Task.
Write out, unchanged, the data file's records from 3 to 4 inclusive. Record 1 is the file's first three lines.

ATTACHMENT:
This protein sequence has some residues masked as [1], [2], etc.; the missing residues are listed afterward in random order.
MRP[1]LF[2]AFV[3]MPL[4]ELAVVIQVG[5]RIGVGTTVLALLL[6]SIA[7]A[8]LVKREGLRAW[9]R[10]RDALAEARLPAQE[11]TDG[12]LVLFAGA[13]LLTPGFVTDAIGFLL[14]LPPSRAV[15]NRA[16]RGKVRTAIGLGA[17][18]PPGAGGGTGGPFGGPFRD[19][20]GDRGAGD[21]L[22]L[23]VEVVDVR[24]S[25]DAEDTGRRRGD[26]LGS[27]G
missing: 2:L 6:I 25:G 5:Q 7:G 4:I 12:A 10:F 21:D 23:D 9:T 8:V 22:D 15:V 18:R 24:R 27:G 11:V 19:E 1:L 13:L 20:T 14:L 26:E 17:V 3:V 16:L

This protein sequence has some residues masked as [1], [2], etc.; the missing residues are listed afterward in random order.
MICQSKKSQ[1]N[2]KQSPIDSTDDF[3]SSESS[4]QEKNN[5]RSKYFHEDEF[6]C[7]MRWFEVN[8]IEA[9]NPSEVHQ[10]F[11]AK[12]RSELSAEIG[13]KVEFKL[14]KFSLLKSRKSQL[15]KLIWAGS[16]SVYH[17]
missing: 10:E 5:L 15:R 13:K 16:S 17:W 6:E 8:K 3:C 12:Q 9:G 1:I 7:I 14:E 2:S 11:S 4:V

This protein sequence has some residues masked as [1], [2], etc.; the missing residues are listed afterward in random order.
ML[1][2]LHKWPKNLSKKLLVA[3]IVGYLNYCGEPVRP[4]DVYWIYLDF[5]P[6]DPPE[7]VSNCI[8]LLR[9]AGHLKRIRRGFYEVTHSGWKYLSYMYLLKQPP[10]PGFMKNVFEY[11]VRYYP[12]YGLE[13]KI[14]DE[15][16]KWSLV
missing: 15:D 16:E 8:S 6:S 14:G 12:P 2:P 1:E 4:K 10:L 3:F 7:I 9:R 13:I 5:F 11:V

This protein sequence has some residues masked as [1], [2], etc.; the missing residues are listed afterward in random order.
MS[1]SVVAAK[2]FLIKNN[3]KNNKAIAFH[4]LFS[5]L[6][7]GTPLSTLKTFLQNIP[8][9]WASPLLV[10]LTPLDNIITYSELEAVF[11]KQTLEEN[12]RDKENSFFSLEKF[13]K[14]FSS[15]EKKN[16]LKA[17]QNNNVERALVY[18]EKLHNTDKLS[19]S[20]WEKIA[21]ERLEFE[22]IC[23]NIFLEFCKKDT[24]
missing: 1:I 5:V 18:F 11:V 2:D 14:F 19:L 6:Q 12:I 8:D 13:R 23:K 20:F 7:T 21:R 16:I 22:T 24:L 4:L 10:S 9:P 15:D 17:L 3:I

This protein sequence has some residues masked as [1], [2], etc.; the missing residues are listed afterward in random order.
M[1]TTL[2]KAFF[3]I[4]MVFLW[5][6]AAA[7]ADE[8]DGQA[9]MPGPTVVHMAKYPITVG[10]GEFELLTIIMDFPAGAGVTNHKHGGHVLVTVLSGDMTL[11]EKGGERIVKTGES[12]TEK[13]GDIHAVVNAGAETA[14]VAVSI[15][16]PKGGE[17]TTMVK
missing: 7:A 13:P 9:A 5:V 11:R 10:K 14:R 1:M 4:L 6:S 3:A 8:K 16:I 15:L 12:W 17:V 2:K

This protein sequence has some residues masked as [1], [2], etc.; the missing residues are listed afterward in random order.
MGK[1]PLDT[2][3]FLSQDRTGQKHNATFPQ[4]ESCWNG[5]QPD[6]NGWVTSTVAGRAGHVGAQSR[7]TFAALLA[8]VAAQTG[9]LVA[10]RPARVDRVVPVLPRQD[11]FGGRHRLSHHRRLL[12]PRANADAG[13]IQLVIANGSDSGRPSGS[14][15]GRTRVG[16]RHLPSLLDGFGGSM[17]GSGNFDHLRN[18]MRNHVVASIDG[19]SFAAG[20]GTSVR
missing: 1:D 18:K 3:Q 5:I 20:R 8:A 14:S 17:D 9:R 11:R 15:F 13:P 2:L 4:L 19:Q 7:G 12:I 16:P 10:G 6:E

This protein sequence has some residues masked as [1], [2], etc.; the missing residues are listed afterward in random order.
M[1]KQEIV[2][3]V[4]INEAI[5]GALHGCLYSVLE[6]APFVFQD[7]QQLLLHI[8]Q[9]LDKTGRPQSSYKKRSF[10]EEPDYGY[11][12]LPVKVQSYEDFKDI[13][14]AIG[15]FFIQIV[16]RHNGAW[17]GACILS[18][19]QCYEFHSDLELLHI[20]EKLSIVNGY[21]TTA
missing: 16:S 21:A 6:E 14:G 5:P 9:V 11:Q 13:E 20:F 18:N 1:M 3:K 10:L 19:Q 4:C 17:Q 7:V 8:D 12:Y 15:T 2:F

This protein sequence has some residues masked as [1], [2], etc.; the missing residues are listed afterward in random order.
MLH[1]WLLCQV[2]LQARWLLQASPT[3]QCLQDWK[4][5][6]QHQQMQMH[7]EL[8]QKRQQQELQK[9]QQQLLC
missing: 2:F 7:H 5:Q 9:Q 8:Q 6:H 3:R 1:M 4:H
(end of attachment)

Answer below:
This protein sequence has some residues masked as [1], [2], etc.; the missing residues are listed afterward in random order.
ML[1][2]LHKWPKNLSKKLLVA[3]IVGYLNYCGEPVRP[4]DVYWIYLDF[5]P[6]DPPE[7]VSNCI[8]LLR[9]AGHLKRIRRGFYEVTHSGWKYLSYMYLLKQPP[10]PGFMKNVFEY[11]VRYYP[12]YGLE[13]KI[14]DE[15][16]KWSLV
missing: 15:D 16:E 8:S 6:S 14:G 12:P 2:P 1:E 4:K 10:L 3:F 7:I 9:R 13:I 5:F 11:V

This protein sequence has some residues masked as [1], [2], etc.; the missing residues are listed afterward in random order.
MS[1]SVVAAK[2]FLIKNN[3]KNNKAIAFH[4]LFS[5]L[6][7]GTPLSTLKTFLQNIP[8][9]WASPLLV[10]LTPLDNIITYSELEAVF[11]KQTLEEN[12]RDKENSFFSLEKF[13]K[14]FSS[15]EKKN[16]LKA[17]QNNNVERALVY[18]EKLHNTDKLS[19]S[20]WEKIA[21]ERLEFE[22]IC[23]NIFLEFCKKDT[24]
missing: 1:I 5:V 18:F 11:V 2:D 14:F 19:L 6:Q 12:I 8:D 13:R 23:K 20:F 7:T 21:R 16:I 22:T 24:L 4:L 10:S 9:P 15:D 17:L 3:I